Tonight was our second campus-wide discussion about reclaiming the title “leader” at Grinnell. This time around, we had a wider range of class years represented and the conversation was much more anecdotal than the one we had on Monday. Students shared experiences of feeling undermined or threatened at Grinnell, particularly in the classroom.
Themes that emerged included fear of failure and fear of inadequacy as deterrents of speaking up in class or self-identifying as a leader. In one particular anecdote, a student shared a moment when singers in the choir were asked to step forward to fill a list of cabinet positions. Silence. It took a few long pauses and unenthusiastic volunteers for those positions to be filled. The student sharing the anecdote recalled how Grinnellians, instead of identifying themselves, turned to each other and asked their neighbors to nominate them. She compared this to a similar experience in high school where the prompt for students to step up as leaders was followed by a rush of anxious volunteers.
When asked to reflect on the reason for their reluctance to step forward, students cited a sense of unhealthy competitiveness on campus that didn’t necessarily center around grades. They shared anecdotes of other students calling them names or degrading their achievements, two trends that seemed to arise out of our smaller community and the sense that we all know each other “too well.” Whenever a student is presented with an opportunity to apply for an internship or a position on campus, the fear that they might be up against their classmates or that their classmates may judge their achievements held them back.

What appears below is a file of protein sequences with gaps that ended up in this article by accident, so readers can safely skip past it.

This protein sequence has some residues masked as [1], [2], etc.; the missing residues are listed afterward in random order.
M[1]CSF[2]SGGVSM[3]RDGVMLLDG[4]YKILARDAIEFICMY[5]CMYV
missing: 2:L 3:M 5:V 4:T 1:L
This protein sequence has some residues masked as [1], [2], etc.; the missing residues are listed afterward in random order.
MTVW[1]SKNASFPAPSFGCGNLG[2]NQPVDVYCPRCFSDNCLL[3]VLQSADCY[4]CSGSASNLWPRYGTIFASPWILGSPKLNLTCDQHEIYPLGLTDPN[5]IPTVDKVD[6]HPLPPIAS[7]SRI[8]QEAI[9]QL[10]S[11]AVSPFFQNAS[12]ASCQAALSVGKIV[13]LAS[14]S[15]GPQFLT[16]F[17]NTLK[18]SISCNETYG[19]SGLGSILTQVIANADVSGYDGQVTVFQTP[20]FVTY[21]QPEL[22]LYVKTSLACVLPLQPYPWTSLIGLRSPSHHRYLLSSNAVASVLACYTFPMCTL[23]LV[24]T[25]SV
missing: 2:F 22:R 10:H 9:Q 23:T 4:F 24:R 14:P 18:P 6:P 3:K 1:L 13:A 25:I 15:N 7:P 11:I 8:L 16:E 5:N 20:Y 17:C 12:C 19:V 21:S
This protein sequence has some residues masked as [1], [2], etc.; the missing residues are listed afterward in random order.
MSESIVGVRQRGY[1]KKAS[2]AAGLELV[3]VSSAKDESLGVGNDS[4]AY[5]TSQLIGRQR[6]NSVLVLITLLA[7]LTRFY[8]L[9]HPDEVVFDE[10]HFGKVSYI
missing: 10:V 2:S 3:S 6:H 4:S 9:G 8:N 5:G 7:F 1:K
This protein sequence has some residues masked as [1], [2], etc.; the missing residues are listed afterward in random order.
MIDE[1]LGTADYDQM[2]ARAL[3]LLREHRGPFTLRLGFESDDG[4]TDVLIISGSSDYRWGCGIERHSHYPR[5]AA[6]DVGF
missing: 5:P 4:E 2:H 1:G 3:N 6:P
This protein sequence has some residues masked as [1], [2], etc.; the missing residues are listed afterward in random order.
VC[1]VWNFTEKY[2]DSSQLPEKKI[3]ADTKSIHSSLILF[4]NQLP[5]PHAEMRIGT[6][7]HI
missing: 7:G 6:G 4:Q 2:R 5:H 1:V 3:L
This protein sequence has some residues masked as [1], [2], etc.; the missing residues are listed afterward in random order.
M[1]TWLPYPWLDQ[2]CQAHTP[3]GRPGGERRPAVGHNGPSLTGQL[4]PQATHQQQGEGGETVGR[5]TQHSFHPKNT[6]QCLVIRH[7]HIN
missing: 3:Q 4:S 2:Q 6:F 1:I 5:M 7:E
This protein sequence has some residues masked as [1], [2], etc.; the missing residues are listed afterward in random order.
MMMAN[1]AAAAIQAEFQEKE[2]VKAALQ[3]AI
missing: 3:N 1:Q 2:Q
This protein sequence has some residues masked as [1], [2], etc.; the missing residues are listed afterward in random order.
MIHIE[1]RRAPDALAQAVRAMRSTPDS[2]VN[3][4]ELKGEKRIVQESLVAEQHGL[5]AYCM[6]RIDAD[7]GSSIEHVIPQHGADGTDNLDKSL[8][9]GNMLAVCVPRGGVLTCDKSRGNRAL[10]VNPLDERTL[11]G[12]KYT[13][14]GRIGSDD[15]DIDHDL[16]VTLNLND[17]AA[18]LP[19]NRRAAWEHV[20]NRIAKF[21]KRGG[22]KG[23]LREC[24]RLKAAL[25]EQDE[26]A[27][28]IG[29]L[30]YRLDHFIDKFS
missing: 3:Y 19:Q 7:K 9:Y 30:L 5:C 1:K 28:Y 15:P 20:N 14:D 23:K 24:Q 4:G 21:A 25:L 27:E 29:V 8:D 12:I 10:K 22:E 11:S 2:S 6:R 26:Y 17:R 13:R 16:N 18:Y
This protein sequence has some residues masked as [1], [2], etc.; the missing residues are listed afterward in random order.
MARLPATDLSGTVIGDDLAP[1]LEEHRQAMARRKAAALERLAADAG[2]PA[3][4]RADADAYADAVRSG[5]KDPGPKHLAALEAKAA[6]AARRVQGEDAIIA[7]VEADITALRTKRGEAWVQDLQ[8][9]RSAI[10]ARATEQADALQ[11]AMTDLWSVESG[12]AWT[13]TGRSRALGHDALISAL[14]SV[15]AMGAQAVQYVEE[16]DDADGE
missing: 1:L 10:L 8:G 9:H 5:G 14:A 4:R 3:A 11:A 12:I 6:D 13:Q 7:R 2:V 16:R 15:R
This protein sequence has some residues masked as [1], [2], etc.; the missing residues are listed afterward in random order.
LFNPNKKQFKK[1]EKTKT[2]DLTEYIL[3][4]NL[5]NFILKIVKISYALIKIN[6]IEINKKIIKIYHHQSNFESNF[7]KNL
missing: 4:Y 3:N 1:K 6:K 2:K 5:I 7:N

This week’s conversations have left us with a better sense of the obstacles facing Grinnellians as we step forward and try to find our place on campus. Not only is there a stigma against leadership titles, but our constant comparisons to each other generate insecurities which hold students back.
Future discussions will center around creative recommendations for improvements on campus. How can we introduce incoming first years to leadership–NSO programming, tutorial discussions? How can we mitigate the “resume builder” criticisms and encourage students to actively plan for a life beyond Grinnell without devaluing each others efforts to get there?
We are grateful for the Grinnellians who have shared their experiences and joined our initiative. This is why we are proud to be Grinnellians.